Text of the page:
What is Testosterone?
Answers about the various types of hormone replacement therapy can seem confusing at times. This report will focus on providing clarification about one type of treatment in particular, and answering the question of what is testosterone and how does this therapy benefit an individual.
Here is the testosterone definition:
A hormone (chemical messenger) that belongs to the class called androgens, and is the primary sex hormone in males. It is primarily produced by the Leydig cells in the testes of men, although women also produce it in their ovaries. A small amount is also produced in the adrenal glands. The primary role of testosterone is to influence sexual development, desire, and to aid in the production of sperm.
There are many other functions of testosterone that make it crucial to ensure that the body has enough of this vital hormone circulating in the bloodstream to carry out all of its responsibilities. This is not always the case, especially since the level of testosterone production begins to decrease in males at some point in their early thirties. This decline can continue at a rate of approximately 1 – 2% each year. Women most often notice a decrease during the menopausal years.
Testosterone levels are checked with blood analysis, and can be completed at most local laboratories around the country.
How Does Testosterone Work?
As with most hormones, testosterone works by entering the bloodstream to deliver its message (signals) to various parts of the body. It affects nearly every cell in a man’s body. There is also a natural conversion process that occurs where some of the excess testosterone that is circulating in the bloodstream is converted into a usable form of estrogen. This is accomplished by an enzyme called aromatase.
A man who has too much testosterone in his body may find that this conversion leads to excess estrogen. This, in turn, can lead to enlarged breast development, infertility, chronic disease, and diabetes. As a man gets older, his body begins to decrease the production of testosterone, and, unfortunately, at the same time his production of estrogen tends to rise. Obesity rates are higher in men with Low T, and since estrogen can be made in fat cells, this can create further problems.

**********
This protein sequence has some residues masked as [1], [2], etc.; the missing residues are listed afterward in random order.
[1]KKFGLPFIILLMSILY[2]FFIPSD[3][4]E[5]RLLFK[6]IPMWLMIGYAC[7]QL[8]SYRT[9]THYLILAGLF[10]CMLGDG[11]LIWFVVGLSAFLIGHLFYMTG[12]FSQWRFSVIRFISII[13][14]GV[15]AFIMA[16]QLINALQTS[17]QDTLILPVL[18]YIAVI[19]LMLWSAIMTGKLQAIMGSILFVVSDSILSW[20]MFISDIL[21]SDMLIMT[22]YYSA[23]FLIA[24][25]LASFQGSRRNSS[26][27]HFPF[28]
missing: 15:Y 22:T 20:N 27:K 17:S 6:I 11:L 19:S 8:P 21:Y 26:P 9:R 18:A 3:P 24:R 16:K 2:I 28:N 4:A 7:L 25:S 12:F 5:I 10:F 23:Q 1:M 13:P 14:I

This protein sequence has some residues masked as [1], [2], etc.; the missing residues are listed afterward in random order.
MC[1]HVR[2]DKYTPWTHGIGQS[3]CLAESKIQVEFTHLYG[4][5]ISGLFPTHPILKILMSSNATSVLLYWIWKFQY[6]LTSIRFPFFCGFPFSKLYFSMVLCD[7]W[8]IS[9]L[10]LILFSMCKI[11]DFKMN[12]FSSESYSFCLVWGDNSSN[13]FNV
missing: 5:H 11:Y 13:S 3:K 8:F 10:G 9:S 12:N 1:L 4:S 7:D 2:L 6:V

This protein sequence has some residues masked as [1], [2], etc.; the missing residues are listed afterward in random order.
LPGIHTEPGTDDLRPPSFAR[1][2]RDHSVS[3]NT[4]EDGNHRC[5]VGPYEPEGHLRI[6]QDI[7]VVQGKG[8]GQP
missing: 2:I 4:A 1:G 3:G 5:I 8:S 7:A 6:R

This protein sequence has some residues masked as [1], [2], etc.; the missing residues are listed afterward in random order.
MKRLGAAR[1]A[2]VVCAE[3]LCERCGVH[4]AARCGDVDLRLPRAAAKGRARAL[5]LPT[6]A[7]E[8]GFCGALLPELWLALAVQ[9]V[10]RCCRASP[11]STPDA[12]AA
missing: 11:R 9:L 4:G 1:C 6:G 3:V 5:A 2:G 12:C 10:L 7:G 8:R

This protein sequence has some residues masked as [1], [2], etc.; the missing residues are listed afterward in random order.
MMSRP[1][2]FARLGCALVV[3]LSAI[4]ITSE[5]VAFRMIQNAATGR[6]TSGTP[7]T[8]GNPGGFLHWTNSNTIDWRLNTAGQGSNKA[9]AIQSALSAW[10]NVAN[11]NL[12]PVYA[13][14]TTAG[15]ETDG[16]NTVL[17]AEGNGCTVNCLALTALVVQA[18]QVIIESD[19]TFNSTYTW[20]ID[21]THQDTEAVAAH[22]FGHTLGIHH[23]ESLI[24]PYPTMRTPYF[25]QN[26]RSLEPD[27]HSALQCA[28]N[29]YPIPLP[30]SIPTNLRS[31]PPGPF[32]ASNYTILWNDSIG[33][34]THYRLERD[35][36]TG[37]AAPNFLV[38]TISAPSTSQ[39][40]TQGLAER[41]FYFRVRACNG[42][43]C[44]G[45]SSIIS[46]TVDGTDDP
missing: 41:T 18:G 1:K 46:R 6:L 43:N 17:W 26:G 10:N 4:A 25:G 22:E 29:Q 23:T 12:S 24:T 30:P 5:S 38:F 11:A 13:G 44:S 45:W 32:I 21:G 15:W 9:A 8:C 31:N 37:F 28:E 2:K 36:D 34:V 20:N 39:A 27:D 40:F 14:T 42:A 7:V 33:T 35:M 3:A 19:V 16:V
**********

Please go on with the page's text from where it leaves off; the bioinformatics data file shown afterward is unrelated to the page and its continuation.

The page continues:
Although most commonly referred to as the male sex hormone, the many roles of testosterone make it one of the most essential chemical messengers in the body.
Here are some of the many functions that testosterone plays a role in:
- The process of making new red blood cells
- Increasing lean muscle mass
- Improving bone density
- Enhancing libido – men and women
- Assists in sperm production
- Aids in metabolic control for fat regulation and distribution
- Promotes proper brain function
In part, testosterone function also plays a role in mood regulation. People diagnosed with Low T often express feelings of depression, inability to enjoy activities, and a poor outlook in regards to how the future will play out.
Women often find that symptoms associated with menopause are worse when Low T is diagnosed. Energy begins to wane, and stamina in all areas of life declines. Drive, motivation, and productivity also see adverse issues become present.
Secretion of Testosterone
Testosterone production is initiated by both the hypothalamus in the brain, as well as the pituitary gland that sits at the base of the brain.
The process is as follows:
- The hypothalamus secretes gonadotropin-releasing hormone (GRH) which then goes to the pituitary gland
- The pituitary gland responds by secreting luteinizing hormone (LH) which sends the signal to the testes to produce testosterone
- As the level of testosterone in the bloodstream increases, a signal is sent to the hypothalamus to decrease the production of GRH, lowering the secretion of LH which in turn decreases the signal sent to the testes
- In response to the decline in testosterone, the entire process can begin again
Why is Testosterone Important for Men?
If you are a man over thirty, it is important to be aware of possible symptoms associated with Low T to get help as soon as possible from a hormone replacement therapy specialist. Testosterone deficiency can have a severely negative impact on one’s health and well-being.
A decrease in red blood cell production can affect the heart. Weight gain can lead to obesity and diabetes which can also add to the increased risk of heart disease. Low bone density can turn into osteoporosis, putting a man at a greater risk of bone fractures in later years.
Dementia is another risk when the brain does not receive enough of a signal to perform its crucial functions.
All of these factors can then add up to an increased risk of losing one’s independence down the road.
Now, add all of this to the decrease in pleasure from intimate relations when testosterone decline affects erectile performance and it is easy to understand how becoming depressed goes into this equation. Since sex has been shown to release positive endorphins, a lack thereof is also denying the body some of its fundamental needs.
The doctors and medical staff at National HRT® are available for free consultations to discuss the prospect of testosterone therapy in both men and women.